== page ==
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necessarily indicate the proper mandibular level after many years of wearing dentures.

SUMMARY
Change in the vertical dimension of mandibular rest position for 50 subjects wearing complete dentures were measured on cephalometric radiographs between lead markers attached to the face and between skeletal landmarks. Measurements between the landmarks were compared on radiographs made without (edentulous) and with (edentoprosthetic) the dentures in the mouth. The ndings support the following statements. 1. The facial structures tended to mask the positional change of the mandible. 2. The rest position of the edentulous mandible tended to vary within the time frame of the cephalometric examination. 3. The range of measurements of the skeletal rest position appeared greater with greater denture age and experience of the subjects. 4. The rest position of the edentoprosthetic mandible (with dentures in the mouth) was more frequently constant when measured skeletally than when measured facially and more frequently constant than the edentulous mandibular rest position. 5. The edentulous mandibular rest position of most subjects was increased upon insertion of dentures. The rest position was decreased for the remainder of the subjects. 6. As a group, those subjects whose mandibular rest position decreased (upshifted) with insertion of dentures had older dentures and more years of denturewearing experience than subjects whose mandibular rest position increased (downshifted) with insertion of dentures. 7. The edentulous mandibular rest position does not seem particularly suitable for determination of the vertical dimension of occlusion and appears somewhat less suitable when facial measurements are used.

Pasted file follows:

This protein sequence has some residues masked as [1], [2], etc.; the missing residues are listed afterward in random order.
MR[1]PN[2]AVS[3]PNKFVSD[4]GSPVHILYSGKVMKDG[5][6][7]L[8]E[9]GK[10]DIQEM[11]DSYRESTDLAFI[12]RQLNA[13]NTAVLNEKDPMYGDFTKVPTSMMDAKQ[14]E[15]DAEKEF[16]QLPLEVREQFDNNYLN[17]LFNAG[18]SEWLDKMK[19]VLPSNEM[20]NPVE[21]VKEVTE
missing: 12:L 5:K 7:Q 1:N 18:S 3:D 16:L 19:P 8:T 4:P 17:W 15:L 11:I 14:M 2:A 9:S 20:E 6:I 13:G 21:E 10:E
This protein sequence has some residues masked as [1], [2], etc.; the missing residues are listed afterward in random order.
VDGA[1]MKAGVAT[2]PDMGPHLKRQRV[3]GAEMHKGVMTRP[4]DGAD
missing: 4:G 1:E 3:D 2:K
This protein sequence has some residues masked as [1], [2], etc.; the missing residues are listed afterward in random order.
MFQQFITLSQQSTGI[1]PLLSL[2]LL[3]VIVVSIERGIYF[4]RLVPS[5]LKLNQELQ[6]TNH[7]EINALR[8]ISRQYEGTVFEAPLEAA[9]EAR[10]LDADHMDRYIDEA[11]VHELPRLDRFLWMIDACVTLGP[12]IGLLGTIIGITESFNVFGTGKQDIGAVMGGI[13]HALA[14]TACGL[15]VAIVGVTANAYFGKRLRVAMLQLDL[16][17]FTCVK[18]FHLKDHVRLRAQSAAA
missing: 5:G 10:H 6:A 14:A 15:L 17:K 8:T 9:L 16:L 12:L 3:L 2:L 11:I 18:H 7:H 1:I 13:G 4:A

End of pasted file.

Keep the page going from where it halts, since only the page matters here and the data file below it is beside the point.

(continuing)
The authors acknowledge the assistance of Dr H. Levine, biostatistician.

REFERENCES
1. Turrell AJ. Clinical assessment of vertical dimension. J Prosthet Dent 1972;28:238-46. 2. Tench RW. Dangers in dental reconstruction involving increase of vertical dimension of the lower third of the human face. J Am Dent Assoc 1938; 25:566-70. 3. Niswonger ME. The rest position of the mandible and centric relation. J Am Dent Assoc 1934;21:1572-82. 4. Swerdlow H. Vertical dimension literature review. J Prosthet Dent 1965; 15:241-7. 5. Berry DC. The constancy of the rest position of the mandible. Dent Pract Dent Rec 1960;10:129-32. 6. McMillan DR, Barbenel JC, Quinn DM. Measurement of occlusal face height by dividers. Dent Pract (Bristol) 1970;20:177-9.

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7. Atwood DA. A cephalometric study of the mandible. Part I. The variability of clinical rest position following the removal of occlusal contacts. J Prosthet Dent 1956;6:504-19. 8. Vierheller PG. A functional method for establishing vertical and tentative maxillo-mandibular relations. J Prosthet Dent 1968;19:587-93. 9. Ismail YH, George WA, Sassouni V, Scott RH. Cephalometric study of changes in height following prosthetic treatment. J Prosthet Dent 1968; 19:321-30. 10. Brewer AA. Prosthodontic research in progress at the school of aerospace medicine. J Prosthet Dent 1963;13:49-69. 11. Standard SG, Lepley JB. The free-way space and its relation to the temporo-mandibular articulation. J Prosthet Dent 1955;5:20-32. 12. Nagle RJ, Sears VH. Denture prosthetics. St. Louis: C.V. Mosby; 1962. 13. Kleinman AM, Sheppard IM. Mandibular rest levels with and without dentures in place in edentulous and complete denture wearing subjects. J Prosthet Dent 1972;28:478-84.

14. Tallgren A. Alveolar bone loss in denture wearers as related to facial morphology. Acta Odontol Scand 1970;28:251-70. 15. Shannon JL. The mentalis muscle in relation to edentulous mandibles. J Prosthet Dent 1972;27:477-84.